The second weekend of training has come and gone. It's up to me over the next few days to practice what I've learned, attend lots of yoga classes, and get a whole bunch of reading done by Friday evening. We've been asked to attend at least one class a day. Now... I'm not sure if this simply means that we should be practicing every day, or that we specifically need to attend classes every day. I'm thinking it's the latter, so I'm going to try to do that, but I'm also going to try to continue my home practice, at least a few days a week. This will be tough, both physically and temporally. We'll see what happens.
The new nutritional challenge this week is to cut all refined sugars from our diets. After abstaining from dairy for a week, avoiding sugar will be a piece of cake (though not literally, of course). Honestly, I can't think of too many foods I eat that contain refined sugars... the occasional oatmeal cookie, perhaps. I'm sure as I become more aware of what I eat and drink throughout the week, I'll find I consume more refined sugars than I thought. The gallon-a-day hydration challenge has been difficult. It's just hard to remember to drink that much water, but I do feel adequately hydrated for perhaps the first time in my life.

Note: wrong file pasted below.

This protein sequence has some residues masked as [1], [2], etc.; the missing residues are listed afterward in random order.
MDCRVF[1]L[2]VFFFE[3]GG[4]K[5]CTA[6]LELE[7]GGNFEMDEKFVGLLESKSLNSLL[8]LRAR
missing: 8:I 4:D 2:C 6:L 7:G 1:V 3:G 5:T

I've been doing the morning routine we've been assigned every day when I first wake up. The routine consists of a series of tai chi movements, neck, wrist, shoulder, and hip opening movements, some chi gung, 3 sun salutation As, alternate nostril breathing, and a ten breath meditation. It's actually been really nice to begin the day this way. The whole routine warms the body and awakens the breath. The alternate nostril breathing is particularly soothing, and I'm liking the tai chi more and more. It's very meditative and pleasantly heating.
As an exercise in awareness, we have been given black elastic bands to wear around our wrists, which we are to move to the other wrist whenever we find ourselves arguing with reality by voicing negativity (not to be confused with criticism, by the way). This exercise has made me much more aware of my thought patterns, and is revealing to me the piddling, insignificant events to which I relinquish my peace of mind on a daily basis.
Beyond all of this, we (the trainees) have been on the receiving end of some general pressure to shape up and be good examples in the way we live our lives. I'm realizing now how much I'm being asked to commit to this training. There have been moments of doubt, but overall, I'm excited and hungry for more.